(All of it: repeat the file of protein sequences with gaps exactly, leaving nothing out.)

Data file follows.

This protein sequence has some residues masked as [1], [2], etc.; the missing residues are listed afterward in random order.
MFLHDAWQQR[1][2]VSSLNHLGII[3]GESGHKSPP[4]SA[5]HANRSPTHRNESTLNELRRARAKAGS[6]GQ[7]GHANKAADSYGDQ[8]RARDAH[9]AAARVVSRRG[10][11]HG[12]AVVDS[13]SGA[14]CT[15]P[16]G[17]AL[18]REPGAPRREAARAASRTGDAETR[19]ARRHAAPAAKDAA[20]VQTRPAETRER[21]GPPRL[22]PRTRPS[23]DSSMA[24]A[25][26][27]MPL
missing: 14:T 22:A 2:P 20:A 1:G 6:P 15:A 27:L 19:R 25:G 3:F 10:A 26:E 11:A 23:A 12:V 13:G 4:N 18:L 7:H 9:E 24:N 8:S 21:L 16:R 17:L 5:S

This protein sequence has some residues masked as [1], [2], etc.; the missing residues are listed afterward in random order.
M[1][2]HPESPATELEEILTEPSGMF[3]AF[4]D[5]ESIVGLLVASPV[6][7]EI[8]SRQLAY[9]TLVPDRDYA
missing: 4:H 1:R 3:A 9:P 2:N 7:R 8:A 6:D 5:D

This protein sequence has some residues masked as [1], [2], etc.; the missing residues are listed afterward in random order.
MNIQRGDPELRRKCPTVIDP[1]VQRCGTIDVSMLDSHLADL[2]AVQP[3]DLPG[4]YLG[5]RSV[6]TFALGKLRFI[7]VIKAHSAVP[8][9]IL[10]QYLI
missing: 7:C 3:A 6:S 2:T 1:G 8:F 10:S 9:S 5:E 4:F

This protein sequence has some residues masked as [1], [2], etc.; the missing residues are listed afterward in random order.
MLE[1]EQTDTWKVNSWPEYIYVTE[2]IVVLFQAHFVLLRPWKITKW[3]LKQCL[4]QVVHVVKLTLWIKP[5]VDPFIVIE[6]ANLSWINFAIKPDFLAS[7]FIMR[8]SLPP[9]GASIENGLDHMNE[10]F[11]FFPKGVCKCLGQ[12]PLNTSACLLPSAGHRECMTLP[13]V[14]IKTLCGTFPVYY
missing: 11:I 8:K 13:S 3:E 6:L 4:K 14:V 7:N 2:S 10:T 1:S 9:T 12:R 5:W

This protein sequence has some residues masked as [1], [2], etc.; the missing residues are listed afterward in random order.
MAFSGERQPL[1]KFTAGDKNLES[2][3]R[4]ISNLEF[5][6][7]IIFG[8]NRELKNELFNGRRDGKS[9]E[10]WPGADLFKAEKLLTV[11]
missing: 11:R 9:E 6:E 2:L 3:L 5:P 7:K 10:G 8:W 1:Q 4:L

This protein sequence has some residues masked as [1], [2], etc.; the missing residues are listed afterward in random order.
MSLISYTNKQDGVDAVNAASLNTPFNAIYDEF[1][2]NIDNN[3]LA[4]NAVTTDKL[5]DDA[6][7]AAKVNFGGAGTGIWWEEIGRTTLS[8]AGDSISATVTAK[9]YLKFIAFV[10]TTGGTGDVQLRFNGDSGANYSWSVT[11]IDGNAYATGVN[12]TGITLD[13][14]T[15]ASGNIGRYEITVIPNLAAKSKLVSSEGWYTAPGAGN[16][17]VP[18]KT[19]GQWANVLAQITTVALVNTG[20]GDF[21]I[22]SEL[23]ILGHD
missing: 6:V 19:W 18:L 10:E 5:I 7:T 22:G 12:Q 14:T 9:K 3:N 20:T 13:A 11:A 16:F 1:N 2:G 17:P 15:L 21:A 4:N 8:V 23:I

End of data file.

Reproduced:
This protein sequence has some residues masked as [1], [2], etc.; the missing residues are listed afterward in random order.
MFLHDAWQQR[1][2]VSSLNHLGII[3]GESGHKSPP[4]SA[5]HANRSPTHRNESTLNELRRARAKAGS[6]GQ[7]GHANKAADSYGDQ[8]RARDAH[9]AAARVVSRRG[10][11]HG[12]AVVDS[13]SGA[14]CT[15]P[16]G[17]AL[18]REPGAPRREAARAASRTGDAETR[19]ARRHAAPAAKDAA[20]VQTRPAETRER[21]GPPRL[22]PRTRPS[23]DSSMA[24]A[25][26][27]MPL
missing: 14:T 22:A 2:P 20:A 1:G 6:P 15:A 27:L 19:R 25:G 3:F 10:A 26:E 11:A 23:A 12:V 13:G 4:N 18:L 7:H 9:E 24:N 8:S 21:L 16:R 17:L 5:S

This protein sequence has some residues masked as [1], [2], etc.; the missing residues are listed afterward in random order.
M[1][2]HPESPATELEEILTEPSGMF[3]AF[4]D[5]ESIVGLLVASPV[6][7]EI[8]SRQLAY[9]TLVPDRDYA
missing: 4:H 1:R 3:A 9:P 2:N 7:R 8:A 6:D 5:D

This protein sequence has some residues masked as [1], [2], etc.; the missing residues are listed afterward in random order.
MNIQRGDPELRRKCPTVIDP[1]VQRCGTIDVSMLDSHLADL[2]AVQP[3]DLPG[4]YLG[5]RSV[6]TFALGKLRFI[7]VIKAHSAVP[8][9]IL[10]QYLI
missing: 7:C 3:A 6:S 2:T 1:G 8:F 10:S 9:S 5:E 4:F

This protein sequence has some residues masked as [1], [2], etc.; the missing residues are listed afterward in random order.
MLE[1]EQTDTWKVNSWPEYIYVTE[2]IVVLFQAHFVLLRPWKITKW[3]LKQCL[4]QVVHVVKLTLWIKP[5]VDPFIVIE[6]ANLSWINFAIKPDFLAS[7]FIMR[8]SLPP[9]GASIENGLDHMNE[10]F[11]FFPKGVCKCLGQ[12]PLNTSACLLPSAGHRECMTLP[13]V[14]IKTLCGTFPVYY
missing: 11:I 8:K 13:S 3:E 6:L 4:K 14:V 7:N 2:S 10:T 1:S 9:T 12:R 5:W

This protein sequence has some residues masked as [1], [2], etc.; the missing residues are listed afterward in random order.
MAFSGERQPL[1]KFTAGDKNLES[2][3]R[4]ISNLEF[5][6][7]IIFG[8]NRELKNELFNGRRDGKS[9]E[10]WPGADLFKAEKLLTV[11]
missing: 11:R 9:E 6:E 2:L 3:L 5:P 7:K 10:G 8:W 1:Q 4:L

This protein sequence has some residues masked as [1], [2], etc.; the missing residues are listed afterward in random order.
MSLISYTNKQDGVDAVNAASLNTPFNAIYDEF[1][2]NIDNN[3]LA[4]NAVTTDKL[5]DDA[6][7]AAKVNFGGAGTGIWWEEIGRTTLS[8]AGDSISATVTAK[9]YLKFIAFV[10]TTGGTGDVQLRFNGDSGANYSWSVT[11]IDGNAYATGVN[12]TGITLD[13][14]T[15]ASGNIGRYEITVIPNLAAKSKLVSSEGWYTAPGAGN[16][17]VP[18]KT[19]GQWANVLAQITTVALVNTG[20]GDF[21]I[22]SEL[23]ILGHD
missing: 6:V 19:W 18:L 10:E 5:I 7:T 22:G 12:Q 14:T 9:K 3:N 20:T 13:A 11:A 16:F 1:N 2:G 17:P 15:L 21:A 4:N 8:V 23:I